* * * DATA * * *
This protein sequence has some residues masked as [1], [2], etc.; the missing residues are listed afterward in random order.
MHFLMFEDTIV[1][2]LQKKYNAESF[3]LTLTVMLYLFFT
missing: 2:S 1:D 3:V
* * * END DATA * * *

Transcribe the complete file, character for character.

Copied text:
This protein sequence has some residues masked as [1], [2], etc.; the missing residues are listed afterward in random order.
MHFLMFEDTIV[1][2]LQKKYNAESF[3]LTLTVMLYLFFT
missing: 2:S 1:D 3:V